CANNES — Despite different last names, being the granddaughter of Elvis Presley often precedes Riley Keough. But the 32-year-old has carved out her own name as an actress through “The Girlfriend Experience” and “Mad Max: Fury Road,” and as a longtime Dior ambassador.
Now she has stepped behind the camera for the first time to “War Pony,” which premieres in Cannes Saturday.
Speaking during the Kering Women in Motion series, Keough said that when she first entered the acting world, she had to overcome perceptions of nepotism, felt pressured by expectations and was apologetic for her ancestry. Keough later came to appreciate the benefits, such as getting an agent quickly. “It helps you in so many ways, it helps you have more resources,” she said.
Directing has helped her put those expectations behind her. “I think it’s separate inherently, because it’s not music as well,” she said of walking in her grandfather’s legendary shoes. “So I think there’s a level of separation, there’s also a generation of separation.”
Any nepotism didn’t help on financing “War Pony,” codirected with Gina Gammell, Keough said. The first-time helmer noted that it’s an industrywide problem for the money men to take chances on women directors. That results in slim pickings for festival producers, such as this year’s Cannes selection, which has just three female filmmakers in the main competition and has been widely criticized for not meeting its gender-parity target.
Keough said she sees her male friends getting financing much more easily. “What does that mean for somebody who’s isn’t an actress and who hasn’t the relationships I have? I see it all the time with female filmmakers, even those I’ve worked with.”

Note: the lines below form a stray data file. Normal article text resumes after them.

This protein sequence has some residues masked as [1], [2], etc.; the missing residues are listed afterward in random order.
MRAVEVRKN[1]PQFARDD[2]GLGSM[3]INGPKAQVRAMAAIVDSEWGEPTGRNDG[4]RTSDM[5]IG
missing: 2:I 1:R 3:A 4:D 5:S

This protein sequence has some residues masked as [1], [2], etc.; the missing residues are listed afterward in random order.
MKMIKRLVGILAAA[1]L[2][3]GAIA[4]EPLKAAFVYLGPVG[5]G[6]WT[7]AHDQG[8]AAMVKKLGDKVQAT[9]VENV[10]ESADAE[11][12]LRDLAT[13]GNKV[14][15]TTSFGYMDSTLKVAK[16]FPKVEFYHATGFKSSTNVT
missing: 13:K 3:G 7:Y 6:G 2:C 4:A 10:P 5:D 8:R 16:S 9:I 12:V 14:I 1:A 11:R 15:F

Among those luminaries are Andrea Arnold, who directed “American Honey.” It was on the set of that 2016 film where the seeds of “War Pony” were sewn. There, Keough met Bill Reddy and Franklin Sioux Bob as extras and became fast friends. They went on to cowrite, along with Gammell and Keough, the story about two boys growing up on the Pine Ridge Reservation in South Dakota.
Getting the film into the film festival’s Un Certain Regard sidebar was a life-altering moment for Keough. “It was the first time I’ve ever thought I was gonna faint,” she said. “I had to lie down and breathe.”
Keough, who will walk the red carpet in Dior for the “War Horse” premiere on Saturday, is also expected to make an appearance at the premiere of Baz Luhrmann’s “Elvis” on May 25. She’s already seen the film, along with her family.
“It’s a very emotional experience to watch,” she said, “When it’s your family, you know, it’s an interesting position to be in where there’s kind of free rein over who gets to tell your story. Like, we don’t really have control over [it].”
She said Luhrmann’s “Moulin Rouge” was the first movie she ever watched in the theater, and she has great respect for him. That feeling was mutual, and he overcame any of the family’s trepidation through a series of meetings that made them feel listened to.
“You’re protective over your story of your family,” she said. “The first five minutes for me, I could just feel how much work Baz and Austin [Butler] had put into trying to get it right. And that made me emotional immediately. So I just started crying five minutes in, and I don’t think I stopped. I felt so honored that they worked so hard to really get his essence and I really feel like Austin captured that so beautifully.
“There’s a lot of family trauma, and generational trauma that sort of started around there for our family. So it was a very intense experience,” she said. Luhrmann did not try to cast her, she revealed, adding that it would have been a “little too close” anyway.
The legacy of being Elvis’ granddaughter doesn’t directly shape her artistic choices, she said. “Maybe like somewhere in my DNA. But not the memory. I think my whole story shapes the artist. I am my whole family, my every moment, you know? I’m sure that that’s a large part of who I am.”